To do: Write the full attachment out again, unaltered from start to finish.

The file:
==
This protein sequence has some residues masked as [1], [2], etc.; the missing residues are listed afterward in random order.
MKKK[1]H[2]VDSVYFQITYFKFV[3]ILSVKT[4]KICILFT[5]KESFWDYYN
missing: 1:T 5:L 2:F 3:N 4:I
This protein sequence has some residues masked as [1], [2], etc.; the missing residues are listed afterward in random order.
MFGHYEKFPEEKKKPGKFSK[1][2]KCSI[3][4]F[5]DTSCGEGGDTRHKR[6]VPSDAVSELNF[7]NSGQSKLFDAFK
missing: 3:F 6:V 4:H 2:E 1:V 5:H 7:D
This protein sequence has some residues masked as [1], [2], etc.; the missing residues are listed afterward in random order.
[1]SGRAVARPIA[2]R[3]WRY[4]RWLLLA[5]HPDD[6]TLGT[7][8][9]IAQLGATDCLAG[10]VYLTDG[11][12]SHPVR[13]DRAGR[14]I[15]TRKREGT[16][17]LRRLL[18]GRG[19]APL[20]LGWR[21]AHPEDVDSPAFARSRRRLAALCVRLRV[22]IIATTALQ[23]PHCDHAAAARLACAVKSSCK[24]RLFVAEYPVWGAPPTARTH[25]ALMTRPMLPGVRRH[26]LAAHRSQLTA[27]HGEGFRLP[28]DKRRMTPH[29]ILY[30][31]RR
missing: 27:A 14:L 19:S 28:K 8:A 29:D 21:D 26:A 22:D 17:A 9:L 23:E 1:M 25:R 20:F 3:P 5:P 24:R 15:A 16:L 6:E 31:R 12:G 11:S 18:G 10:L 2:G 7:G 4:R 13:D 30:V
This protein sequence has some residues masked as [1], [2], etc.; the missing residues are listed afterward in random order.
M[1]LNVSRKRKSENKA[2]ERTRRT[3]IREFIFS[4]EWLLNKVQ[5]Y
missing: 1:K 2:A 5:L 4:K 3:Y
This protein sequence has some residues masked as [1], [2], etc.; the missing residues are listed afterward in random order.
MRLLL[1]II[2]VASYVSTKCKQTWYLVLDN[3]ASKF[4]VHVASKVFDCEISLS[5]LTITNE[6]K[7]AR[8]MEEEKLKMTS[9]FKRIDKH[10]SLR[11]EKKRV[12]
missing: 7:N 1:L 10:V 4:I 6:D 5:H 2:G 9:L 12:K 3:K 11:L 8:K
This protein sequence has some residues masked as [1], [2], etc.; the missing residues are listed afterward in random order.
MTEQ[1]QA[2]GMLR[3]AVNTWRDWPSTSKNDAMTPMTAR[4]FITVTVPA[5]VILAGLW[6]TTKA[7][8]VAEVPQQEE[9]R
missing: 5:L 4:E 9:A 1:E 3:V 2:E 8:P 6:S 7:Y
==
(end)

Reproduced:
This protein sequence has some residues masked as [1], [2], etc.; the missing residues are listed afterward in random order.
MKKK[1]H[2]VDSVYFQITYFKFV[3]ILSVKT[4]KICILFT[5]KESFWDYYN
missing: 1:T 5:L 2:F 3:N 4:I
This protein sequence has some residues masked as [1], [2], etc.; the missing residues are listed afterward in random order.
MFGHYEKFPEEKKKPGKFSK[1][2]KCSI[3][4]F[5]DTSCGEGGDTRHKR[6]VPSDAVSELNF[7]NSGQSKLFDAFK
missing: 3:F 6:V 4:H 2:E 1:V 5:H 7:D
This protein sequence has some residues masked as [1], [2], etc.; the missing residues are listed afterward in random order.
[1]SGRAVARPIA[2]R[3]WRY[4]RWLLLA[5]HPDD[6]TLGT[7][8][9]IAQLGATDCLAG[10]VYLTDG[11][12]SHPVR[13]DRAGR[14]I[15]TRKREGT[16][17]LRRLL[18]GRG[19]APL[20]LGWR[21]AHPEDVDSPAFARSRRRLAALCVRLRV[22]IIATTALQ[23]PHCDHAAAARLACAVKSSCK[24]RLFVAEYPVWGAPPTARTH[25]ALMTRPMLPGVRRH[26]LAAHRSQLTA[27]HGEGFRLP[28]DKRRMTPH[29]ILY[30][31]RR
missing: 27:A 14:L 19:S 28:K 8:A 29:D 21:D 26:A 22:D 17:A 9:L 23:E 1:M 25:R 20:F 3:P 5:P 24:R 15:A 16:L 6:E 31:R 12:G 11:S 18:G 10:L 2:G 7:G 4:R 13:D 30:V
This protein sequence has some residues masked as [1], [2], etc.; the missing residues are listed afterward in random order.
M[1]LNVSRKRKSENKA[2]ERTRRT[3]IREFIFS[4]EWLLNKVQ[5]Y
missing: 1:K 2:A 5:L 4:K 3:Y
This protein sequence has some residues masked as [1], [2], etc.; the missing residues are listed afterward in random order.
MRLLL[1]II[2]VASYVSTKCKQTWYLVLDN[3]ASKF[4]VHVASKVFDCEISLS[5]LTITNE[6]K[7]AR[8]MEEEKLKMTS[9]FKRIDKH[10]SLR[11]EKKRV[12]
missing: 7:N 1:L 10:V 4:I 6:D 5:H 2:G 9:L 12:K 3:K 11:L 8:K
This protein sequence has some residues masked as [1], [2], etc.; the missing residues are listed afterward in random order.
MTEQ[1]QA[2]GMLR[3]AVNTWRDWPSTSKNDAMTPMTAR[4]FITVTVPA[5]VILAGLW[6]TTKA[7][8]VAEVPQQEE[9]R
missing: 5:L 4:E 9:A 1:E 3:V 2:E 8:P 6:S 7:Y